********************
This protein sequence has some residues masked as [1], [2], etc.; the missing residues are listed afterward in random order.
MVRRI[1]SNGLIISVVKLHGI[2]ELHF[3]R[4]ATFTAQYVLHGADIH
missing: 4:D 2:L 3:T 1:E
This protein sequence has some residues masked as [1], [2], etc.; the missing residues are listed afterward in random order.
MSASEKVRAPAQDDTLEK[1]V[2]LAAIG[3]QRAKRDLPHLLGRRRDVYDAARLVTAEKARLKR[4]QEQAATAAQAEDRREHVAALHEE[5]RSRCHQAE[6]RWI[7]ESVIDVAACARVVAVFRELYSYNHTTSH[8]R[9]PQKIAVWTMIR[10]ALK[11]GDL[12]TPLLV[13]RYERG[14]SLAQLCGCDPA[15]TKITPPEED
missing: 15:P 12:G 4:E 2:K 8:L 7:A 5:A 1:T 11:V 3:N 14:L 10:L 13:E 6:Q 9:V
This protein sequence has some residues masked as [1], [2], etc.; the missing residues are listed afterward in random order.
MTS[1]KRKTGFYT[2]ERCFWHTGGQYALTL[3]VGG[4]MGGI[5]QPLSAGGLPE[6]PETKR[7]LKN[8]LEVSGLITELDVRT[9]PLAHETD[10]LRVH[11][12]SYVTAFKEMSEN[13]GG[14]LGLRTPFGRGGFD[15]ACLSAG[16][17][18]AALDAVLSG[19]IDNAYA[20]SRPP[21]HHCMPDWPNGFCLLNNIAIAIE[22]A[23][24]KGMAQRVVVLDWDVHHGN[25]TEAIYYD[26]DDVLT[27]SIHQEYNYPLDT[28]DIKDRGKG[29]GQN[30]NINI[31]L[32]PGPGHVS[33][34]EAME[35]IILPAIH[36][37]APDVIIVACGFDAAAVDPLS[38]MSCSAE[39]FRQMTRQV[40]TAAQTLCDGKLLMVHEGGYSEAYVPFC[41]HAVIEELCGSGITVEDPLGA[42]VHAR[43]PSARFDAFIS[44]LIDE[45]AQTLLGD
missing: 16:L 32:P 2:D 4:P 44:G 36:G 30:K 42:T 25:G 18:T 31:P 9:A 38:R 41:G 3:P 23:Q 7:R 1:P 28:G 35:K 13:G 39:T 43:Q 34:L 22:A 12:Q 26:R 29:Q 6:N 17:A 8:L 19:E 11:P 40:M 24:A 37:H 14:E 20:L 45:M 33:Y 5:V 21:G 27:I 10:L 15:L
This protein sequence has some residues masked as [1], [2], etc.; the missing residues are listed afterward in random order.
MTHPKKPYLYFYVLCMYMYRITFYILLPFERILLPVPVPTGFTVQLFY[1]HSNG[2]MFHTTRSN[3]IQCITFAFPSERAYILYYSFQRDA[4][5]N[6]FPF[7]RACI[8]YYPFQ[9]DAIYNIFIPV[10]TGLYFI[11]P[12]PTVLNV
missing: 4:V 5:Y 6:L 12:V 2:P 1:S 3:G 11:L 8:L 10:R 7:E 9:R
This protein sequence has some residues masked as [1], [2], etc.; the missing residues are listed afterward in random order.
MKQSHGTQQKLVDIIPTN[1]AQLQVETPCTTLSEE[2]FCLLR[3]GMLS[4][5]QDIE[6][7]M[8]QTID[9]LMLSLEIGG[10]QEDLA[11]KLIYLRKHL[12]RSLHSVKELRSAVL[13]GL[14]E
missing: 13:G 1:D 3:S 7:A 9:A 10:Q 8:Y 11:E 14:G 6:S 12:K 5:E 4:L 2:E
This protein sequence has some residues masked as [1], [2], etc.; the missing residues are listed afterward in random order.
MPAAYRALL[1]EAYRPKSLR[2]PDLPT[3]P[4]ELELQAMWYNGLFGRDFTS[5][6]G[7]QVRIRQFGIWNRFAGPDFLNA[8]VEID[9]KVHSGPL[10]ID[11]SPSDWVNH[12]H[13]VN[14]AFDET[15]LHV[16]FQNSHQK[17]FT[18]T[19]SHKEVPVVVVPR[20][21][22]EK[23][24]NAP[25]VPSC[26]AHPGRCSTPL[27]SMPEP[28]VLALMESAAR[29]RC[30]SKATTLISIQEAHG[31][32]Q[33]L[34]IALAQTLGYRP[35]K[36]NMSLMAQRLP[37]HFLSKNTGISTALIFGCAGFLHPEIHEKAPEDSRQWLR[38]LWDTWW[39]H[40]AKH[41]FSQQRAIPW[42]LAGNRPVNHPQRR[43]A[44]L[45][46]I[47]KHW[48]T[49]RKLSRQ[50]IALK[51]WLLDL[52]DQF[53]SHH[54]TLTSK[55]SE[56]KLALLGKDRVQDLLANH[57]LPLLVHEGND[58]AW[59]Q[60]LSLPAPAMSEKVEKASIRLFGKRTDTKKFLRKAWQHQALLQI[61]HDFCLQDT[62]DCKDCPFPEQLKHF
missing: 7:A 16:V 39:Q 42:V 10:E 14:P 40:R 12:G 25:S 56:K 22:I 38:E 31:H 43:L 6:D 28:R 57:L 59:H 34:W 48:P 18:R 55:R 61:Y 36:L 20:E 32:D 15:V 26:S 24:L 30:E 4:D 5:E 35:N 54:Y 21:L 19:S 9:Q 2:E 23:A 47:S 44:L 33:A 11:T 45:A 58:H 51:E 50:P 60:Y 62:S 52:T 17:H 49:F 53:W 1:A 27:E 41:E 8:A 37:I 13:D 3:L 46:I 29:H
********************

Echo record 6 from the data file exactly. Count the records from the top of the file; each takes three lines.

This protein sequence has some residues masked as [1], [2], etc.; the missing residues are listed afterward in random order.
MPAAYRALL[1]EAYRPKSLR[2]PDLPT[3]P[4]ELELQAMWYNGLFGRDFTS[5][6]G[7]QVRIRQFGIWNRFAGPDFLNA[8]VEID[9]KVHSGPL[10]ID[11]SPSDWVNH[12]H[13]VN[14]AFDET[15]LHV[16]FQNSHQK[17]FT[18]T[19]SHKEVPVVVVPR[20][21][22]EK[23][24]NAP[25]VPSC[26]AHPGRCSTPL[27]SMPEP[28]VLALMESAAR[29]RC[30]SKATTLISIQEAHG[31][32]Q[33]L[34]IALAQTLGYRP[35]K[36]NMSLMAQRLP[37]HFLSKNTGISTALIFGCAGFLHPEIHEKAPEDSRQWLR[38]LWDTWW[39]H[40]AKH[41]FSQQRAIPW[42]LAGNRPVNHPQRR[43]A[44]L[45][46]I[47]KHW[48]T[49]RKLSRQ[50]IALK[51]WLLDL[52]DQF[53]SHH[54]TLTSK[55]SE[56]KLALLGKDRVQDLLANH[57]LPLLVHEGND[58]AW[59]Q[60]LSLPAPAMSEKVEKASIRLFGKRTDTKKFLRKAWQHQALLQI[61]HDFCLQDT[62]DCKDCPFPEQLKHF
missing: 7:A 16:V 39:Q 42:V 10:E 14:P 40:R 12:G 25:S 56:K 22:I 38:E 31:H 43:L 6:D 28:R 57:L 59:H 34:W 48:P 18:R 55:R 61:Y 36:L 20:E 32:D 15:V 26:S 24:L 30:E 4:D 5:E 35:N 54:Y 21:L 19:S 9:Q 2:E 23:A 47:S 44:L 33:A 11:T 45:A 58:H 51:E 50:P 60:Y 62:S 52:T 17:H 49:F 53:W 1:A 27:E 41:E 8:A 37:I 13:D 3:L 46:I 29:H